Has anyone had issues with the headphone jack not working after install? I have installed 2 drives and the jack has ceased to function in each ipod.

    1. Support

      @Bob – The iFlash board has no impact on the headphone jack – your issue is going to be failed audio ribbon to the headphone jack/hold switch, or the ribbon is not fully mated in the zif connection, you may have dislodged it while the iPod was open.

    2. Bob

      Thanks. I believe you are correct in that I did some type of damage to the jack. I’m going to take a look at it.

  3. Bill Boucher

    Hopefully some clever soul on this forum can help me.

    It’s my first attempt at upgrading an iPod, and am trying to use an ATA1 in a 4th generation 30Gb photo/colour…but it’s all gone dreadfully wrong.

    Following the instructions on the iFlash website, I’ve removed the original hard-drive, and installed the ATA1, with a 256Gb SDXC UHS-I (U1) 633x Lexar card, which is one of those listed as suitable. I’ve formatted the card fo Fat32.

    However, all I get is the “sad iPod” icon. I can access the diagnostic menu, and everything except the hard-drive seems normal. It’s almost as if the device can’t see the new drive. The hard-drive specs option of the diagnostic menu just gives me the words “Model number:” and nothing else. The R/W test comes back as “FAIL”. For what it’s worth, the hard-drive Smart Scan comes back as “PASS”. I tried replacing the original drive, but that no longer works either.

    I fear that I’ve messed this up somehow. A replacement hard-drive connector cable hasn’t solved the problem, and neither has a different SD card. The ribbon cable seems to be in the ZIF connector as far as it will go.

    As a fan of the original iPods, i was very enthusiastic to try an upgrade, and all the guides and YouTube videos made it look so easy. But it’s just getting me frustrated now.

    Can somebody advise me on how to proceed? Failing that, is there another forum for blundering amateurs like myself?

    I chose the 4th generation as it’s very easy to open, an the ultimate plan was to build upon my experience and upgrade a 5th generation to 512Gb. But as I’ve fallen at the first fence this seems an impossible dream.

    Any ideas as to how I’ve buggered this up?

  4. Ryan

    >After syncing and ejecting, the iPod shows no music OR needs restoring again
    >This can have two causes. Fake / Bad SD cards or your iTunes is too large for the iPod.

    I have hit this problem on a 2nd generation mini and ~210GB of music. < 10,000 songs, using a 512GB SD card. The same iPod had taken the same music library with a 256GB SD card just fine. After some troubleshooting I found it was because I'd reformatted my FAT32 partition to have 64KB clusters (for the added sync speed), instead of 16KB as the default.

    After restoring with iTunes and resyncing, the mini 2nd gen could see the Music again. It can even shuffle the entire library.

    This makes me think that there is a more complicated relationship between the iPod failing and the size of the iTunes database, which potentially includes the and the FAT32 cluster size. Perhaps a larger cluster size uses more memory and leaves less room for the music database? (although a 64KB cluster size should make the FAT table much *smaller*, so not sure why it actually has any effect). Furthermore, my 1st generation mini fails at far fewer songs, yet it has the exact same amount of RAM as the 2nd gen. It cannot utilize a 256GB SD card, while the 2nd generation mini can. This means there is something weirder going on to cause the failure than simply too many songs.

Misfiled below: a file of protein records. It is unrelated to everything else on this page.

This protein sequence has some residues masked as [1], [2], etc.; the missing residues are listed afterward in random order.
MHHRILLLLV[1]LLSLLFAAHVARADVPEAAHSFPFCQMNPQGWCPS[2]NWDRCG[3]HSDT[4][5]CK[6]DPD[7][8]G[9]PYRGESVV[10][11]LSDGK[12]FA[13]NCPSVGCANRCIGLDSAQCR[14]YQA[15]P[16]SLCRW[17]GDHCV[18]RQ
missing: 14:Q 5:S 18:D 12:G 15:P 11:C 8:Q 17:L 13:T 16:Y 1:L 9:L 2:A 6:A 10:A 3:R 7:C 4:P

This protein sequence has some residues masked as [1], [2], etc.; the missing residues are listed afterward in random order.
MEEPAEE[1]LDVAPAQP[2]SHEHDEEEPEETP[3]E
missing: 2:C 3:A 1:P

I would suggest that anyone having issues with the iPod's ability to see music check the cluster size that iTunes chose for the drive, and maybe reformat their FAT32 partition with smaller clusters (like 4KB) and see if that helps.

  5. Anuj

    I have a 5.5 gen (80 GB) thick ipod in which I have installed 4x64GB micro SD cards using iflash quad. It is working fine. I want to move it to 6/7th gen thin case. I think I would need the following:
    A 6th/7th gen metal front face
    A 6th/7th gen metal back housing thin
    A 6th/7th gen middle metal frame
    A 6th/7th gen bottom USB dock bezel (for thin version)
    A 6th/7th gen headphone jack hold switch with flex ribbon cable (for thin version)
    A 6th/7th gen clickwheel center button
    A 5th gen clickwheel with ribbon
    A 5th gen thin battery 2000mAH (compatible with the above mentioned thin case with iFlash quad card)

    Do you think this list is complete? Am I missing anything? Is it even possible to move 5.5 thick to 6/7th thin housing?
    Please help. I would really appreciate any help or feedback on this.

  6. Olly

    Hi, thank you for a very helpful guide. I am experiencing an issue you briefly mentioned – track skipping. My iPod has successfully synced, music playback is fine when it works, but when shuffling through the library sometimes it’ll get to a track and won’t play, it’ll then eventually skip to the next track and keep repeating this behaviour. So far I’ve just reshuffled and this seems to fix it.

    My library is 127gb and the SD card is 128gb, my iPod supports SD cards of this size, but you mentioned the library might be too large. What exactly does this mean/what can I do? And is there anything else to rule out?

    Thank you
    Olly

    1. Support Post author

      @Olly – First thing to determine, if it is certain type of track causing the skipping. Certain iPods are sensitive to how tracks have been encoded. Next you can reduce the library size on the iPod to see if that cures the issue.

    2. Olly

      Thanks for your response. From what I’ve seen (will verify) it’s not to do with specific songs, it more appears to be an issue with it having played a certain number of songs. Having said this, is there any sort of encoding type I could scan iTunes for? I will try reducing the library size now. Another interesting thing I observed was – it did this a few times, where it would stop playing, and either a reshuffle or a reset, and it the issue would be gone. However in one instance, I reset the iPod and it refused to boot, giving me the ‘this ipod is corrupt, please restore’ error. Does this give any clues? I’m assuming encoding errors probably wouldn’t cause this kind of corruption?

      Thanks